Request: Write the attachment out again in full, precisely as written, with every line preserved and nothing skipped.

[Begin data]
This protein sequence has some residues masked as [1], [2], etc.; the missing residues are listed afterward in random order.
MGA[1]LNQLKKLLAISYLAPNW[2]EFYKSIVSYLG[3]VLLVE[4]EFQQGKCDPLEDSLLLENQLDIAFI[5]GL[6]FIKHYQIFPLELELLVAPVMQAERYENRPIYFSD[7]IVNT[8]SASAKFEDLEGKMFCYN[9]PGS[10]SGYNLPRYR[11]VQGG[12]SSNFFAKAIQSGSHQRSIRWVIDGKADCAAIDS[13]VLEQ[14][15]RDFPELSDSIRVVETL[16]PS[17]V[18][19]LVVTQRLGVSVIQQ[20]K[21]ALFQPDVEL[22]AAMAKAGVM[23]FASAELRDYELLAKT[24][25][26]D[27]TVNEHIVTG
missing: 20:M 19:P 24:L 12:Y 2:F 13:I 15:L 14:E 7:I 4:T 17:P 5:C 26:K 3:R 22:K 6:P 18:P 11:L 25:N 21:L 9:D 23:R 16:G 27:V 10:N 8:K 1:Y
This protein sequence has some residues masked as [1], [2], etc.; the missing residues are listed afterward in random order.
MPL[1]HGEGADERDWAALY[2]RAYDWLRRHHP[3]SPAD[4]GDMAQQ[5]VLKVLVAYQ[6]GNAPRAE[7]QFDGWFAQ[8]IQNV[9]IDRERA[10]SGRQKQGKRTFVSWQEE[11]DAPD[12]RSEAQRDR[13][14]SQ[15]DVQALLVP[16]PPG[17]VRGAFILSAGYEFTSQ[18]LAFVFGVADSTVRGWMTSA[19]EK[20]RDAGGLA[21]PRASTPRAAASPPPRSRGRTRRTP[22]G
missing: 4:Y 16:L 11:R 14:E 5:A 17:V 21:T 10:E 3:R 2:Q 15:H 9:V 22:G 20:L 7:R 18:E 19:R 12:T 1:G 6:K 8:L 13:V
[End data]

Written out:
This protein sequence has some residues masked as [1], [2], etc.; the missing residues are listed afterward in random order.
MGA[1]LNQLKKLLAISYLAPNW[2]EFYKSIVSYLG[3]VLLVE[4]EFQQGKCDPLEDSLLLENQLDIAFI[5]GL[6]FIKHYQIFPLELELLVAPVMQAERYENRPIYFSD[7]IVNT[8]SASAKFEDLEGKMFCYN[9]PGS[10]SGYNLPRYR[11]VQGG[12]SSNFFAKAIQSGSHQRSIRWVIDGKADCAAIDS[13]VLEQ[14][15]RDFPELSDSIRVVETL[16]PS[17]V[18][19]LVVTQRLGVSVIQQ[20]K[21]ALFQPDVEL[22]AAMAKAGVM[23]FASAELRDYELLAKT[24][25][26]D[27]TVNEHIVTG
missing: 20:M 19:P 24:L 12:Y 2:F 13:I 15:L 14:E 7:I 4:T 17:P 5:C 26:K 3:R 22:K 6:P 18:P 11:L 25:N 21:L 9:D 23:R 16:G 27:V 10:N 8:K 1:Y
This protein sequence has some residues masked as [1], [2], etc.; the missing residues are listed afterward in random order.
MPL[1]HGEGADERDWAALY[2]RAYDWLRRHHP[3]SPAD[4]GDMAQQ[5]VLKVLVAYQ[6]GNAPRAE[7]QFDGWFAQ[8]IQNV[9]IDRERA[10]SGRQKQGKRTFVSWQEE[11]DAPD[12]RSEAQRDR[13][14]SQ[15]DVQALLVP[16]PPG[17]VRGAFILSAGYEFTSQ[18]LAFVFGVADSTVRGWMTSA[19]EK[20]RDAGGLA[21]PRASTPRAAASPPPRSRGRTRRTP[22]G
missing: 4:Y 16:L 11:R 14:E 5:A 17:V 21:T 10:E 3:R 2:Q 15:H 9:V 22:G 20:L 7:R 18:E 19:R 12:T 1:G 6:K 8:L 13:V